Two herbs that come to mind and are beneficial in facial steam are Chamomile and Rosemary. Research is available that indicates chamomile can help with skin inflammation and dermatitis, making it great for all skin types, including sensitive skin. Rosemary herb is another good option for those with oily skin because of its properties and its fragrance. Whatever herbs you choose for your steam, make sure you research their properties and benefits well.
There are many essential oils to choose from for facial steams, but few will have calming or invigorating effects. My favorites for facial steams are; Lavender, Geranium, Eucalyptus, and Orange essential oils. Hence each one having its own unique and beneficial properties works well for my facial steam.
- Lavender Essential oil is excellent for dry skin or eczema, and it has relaxing aromatherapy benefits.
- Geranium Essential oil is from the geranium flower, and I like it because of its astringent properties, which are excellent for tightening and toning the skin naturally.
- Eucalyptus Essential oil is fantastic if you are dealing with acne or congestion.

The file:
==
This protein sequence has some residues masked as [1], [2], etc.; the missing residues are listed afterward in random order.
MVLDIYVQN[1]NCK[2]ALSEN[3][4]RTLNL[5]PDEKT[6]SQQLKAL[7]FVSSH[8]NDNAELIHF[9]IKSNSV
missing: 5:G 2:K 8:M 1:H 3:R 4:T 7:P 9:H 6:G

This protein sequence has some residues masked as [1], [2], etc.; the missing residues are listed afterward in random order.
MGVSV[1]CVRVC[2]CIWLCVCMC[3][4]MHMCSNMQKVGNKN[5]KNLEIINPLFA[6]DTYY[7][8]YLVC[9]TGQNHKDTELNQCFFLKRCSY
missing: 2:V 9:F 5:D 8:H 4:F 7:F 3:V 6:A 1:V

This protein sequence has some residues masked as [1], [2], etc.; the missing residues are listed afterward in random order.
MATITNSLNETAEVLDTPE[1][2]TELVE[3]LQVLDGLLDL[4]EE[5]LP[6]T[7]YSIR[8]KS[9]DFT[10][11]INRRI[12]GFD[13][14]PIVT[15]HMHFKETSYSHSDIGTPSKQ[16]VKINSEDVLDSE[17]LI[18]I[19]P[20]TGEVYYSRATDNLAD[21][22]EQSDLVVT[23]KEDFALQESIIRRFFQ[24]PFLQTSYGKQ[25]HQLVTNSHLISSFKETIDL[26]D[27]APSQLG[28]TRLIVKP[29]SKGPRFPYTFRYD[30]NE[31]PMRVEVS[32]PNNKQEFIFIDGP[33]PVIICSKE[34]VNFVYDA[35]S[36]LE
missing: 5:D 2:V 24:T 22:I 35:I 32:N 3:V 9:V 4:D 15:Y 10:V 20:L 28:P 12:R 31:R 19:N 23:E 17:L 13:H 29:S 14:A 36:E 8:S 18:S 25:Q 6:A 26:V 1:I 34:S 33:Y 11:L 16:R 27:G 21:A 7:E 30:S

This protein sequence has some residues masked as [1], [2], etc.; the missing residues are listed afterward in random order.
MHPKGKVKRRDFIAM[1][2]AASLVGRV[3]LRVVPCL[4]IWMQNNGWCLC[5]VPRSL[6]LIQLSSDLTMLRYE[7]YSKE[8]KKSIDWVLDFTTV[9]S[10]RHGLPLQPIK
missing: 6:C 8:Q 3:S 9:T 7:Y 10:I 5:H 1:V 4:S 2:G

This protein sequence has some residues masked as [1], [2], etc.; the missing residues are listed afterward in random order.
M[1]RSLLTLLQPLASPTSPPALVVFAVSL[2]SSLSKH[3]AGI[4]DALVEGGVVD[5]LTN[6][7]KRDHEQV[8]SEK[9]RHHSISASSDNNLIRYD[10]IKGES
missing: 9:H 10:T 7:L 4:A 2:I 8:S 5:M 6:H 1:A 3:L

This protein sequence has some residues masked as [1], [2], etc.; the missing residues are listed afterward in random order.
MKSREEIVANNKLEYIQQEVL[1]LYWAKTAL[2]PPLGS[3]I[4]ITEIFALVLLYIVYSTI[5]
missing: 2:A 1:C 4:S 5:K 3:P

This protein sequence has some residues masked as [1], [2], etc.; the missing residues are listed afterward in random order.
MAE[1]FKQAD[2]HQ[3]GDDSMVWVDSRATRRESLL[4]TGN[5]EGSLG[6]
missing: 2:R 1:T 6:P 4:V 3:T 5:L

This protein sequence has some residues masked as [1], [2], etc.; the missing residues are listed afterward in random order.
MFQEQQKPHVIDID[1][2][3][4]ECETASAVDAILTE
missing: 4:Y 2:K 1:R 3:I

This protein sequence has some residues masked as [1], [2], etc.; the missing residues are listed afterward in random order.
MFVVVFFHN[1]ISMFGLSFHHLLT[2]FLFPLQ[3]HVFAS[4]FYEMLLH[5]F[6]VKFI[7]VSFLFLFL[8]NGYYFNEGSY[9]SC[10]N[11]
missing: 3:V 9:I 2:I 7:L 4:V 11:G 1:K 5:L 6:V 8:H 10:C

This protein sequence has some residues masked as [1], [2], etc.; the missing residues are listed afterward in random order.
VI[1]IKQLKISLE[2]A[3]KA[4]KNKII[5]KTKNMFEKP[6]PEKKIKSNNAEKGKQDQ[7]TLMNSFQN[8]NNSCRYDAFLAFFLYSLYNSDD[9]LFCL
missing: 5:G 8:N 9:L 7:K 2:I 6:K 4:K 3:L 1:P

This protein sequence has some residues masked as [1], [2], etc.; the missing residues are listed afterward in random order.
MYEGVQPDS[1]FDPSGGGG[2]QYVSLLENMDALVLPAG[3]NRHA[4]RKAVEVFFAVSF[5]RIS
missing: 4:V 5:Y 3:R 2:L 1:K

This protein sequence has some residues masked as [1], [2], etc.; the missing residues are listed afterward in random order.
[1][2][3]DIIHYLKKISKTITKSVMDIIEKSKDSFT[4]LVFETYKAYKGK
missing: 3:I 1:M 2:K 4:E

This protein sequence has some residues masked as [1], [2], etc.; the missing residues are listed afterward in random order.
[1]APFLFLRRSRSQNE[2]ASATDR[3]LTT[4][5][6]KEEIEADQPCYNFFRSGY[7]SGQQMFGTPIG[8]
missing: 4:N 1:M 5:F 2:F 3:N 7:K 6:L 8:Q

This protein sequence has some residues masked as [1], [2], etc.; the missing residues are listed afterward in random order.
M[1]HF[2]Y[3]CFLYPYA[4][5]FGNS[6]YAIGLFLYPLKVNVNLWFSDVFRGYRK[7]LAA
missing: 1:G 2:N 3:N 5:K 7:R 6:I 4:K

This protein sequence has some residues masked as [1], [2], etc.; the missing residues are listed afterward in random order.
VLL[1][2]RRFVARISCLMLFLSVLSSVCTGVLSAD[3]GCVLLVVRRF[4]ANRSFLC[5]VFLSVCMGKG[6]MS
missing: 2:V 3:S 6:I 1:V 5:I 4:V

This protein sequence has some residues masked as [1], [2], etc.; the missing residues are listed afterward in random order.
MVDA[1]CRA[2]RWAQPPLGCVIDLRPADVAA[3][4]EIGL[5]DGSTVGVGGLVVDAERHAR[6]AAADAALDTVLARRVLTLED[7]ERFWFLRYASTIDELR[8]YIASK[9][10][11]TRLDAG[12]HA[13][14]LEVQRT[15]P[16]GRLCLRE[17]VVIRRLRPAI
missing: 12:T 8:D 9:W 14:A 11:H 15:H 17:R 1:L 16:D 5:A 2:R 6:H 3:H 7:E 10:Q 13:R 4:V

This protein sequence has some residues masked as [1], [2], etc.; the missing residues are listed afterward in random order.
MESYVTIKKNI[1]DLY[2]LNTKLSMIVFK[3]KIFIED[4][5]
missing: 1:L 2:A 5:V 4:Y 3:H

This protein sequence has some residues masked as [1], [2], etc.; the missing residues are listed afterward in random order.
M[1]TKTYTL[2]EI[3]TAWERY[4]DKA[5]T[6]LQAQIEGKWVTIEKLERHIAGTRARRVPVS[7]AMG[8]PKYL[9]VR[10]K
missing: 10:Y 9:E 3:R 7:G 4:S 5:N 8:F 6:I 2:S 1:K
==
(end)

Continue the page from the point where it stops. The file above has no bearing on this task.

- Orange Essential has uplifting aromatherapy properties and may also help with relieving blocked pores and a dull complexion.
How Long, How Hot, How often should you have a Facial Steam?
- For best results, I recommend steaming your face once a week. Although, there are resources that say 10-15 minutes in length. I say to avoid irritating your skin, limit each steam session to no more than 10 minutes.
- Be careful with facial steams. A steam burn is more damaging than a burn from boiling water, so you need to be especially cautious when steaming your face. Avoid putting your face too close to the steam. It will lower your risk of being burned. Choose a comfortable distance and make sure the water is warm and not hot if you use the towel method.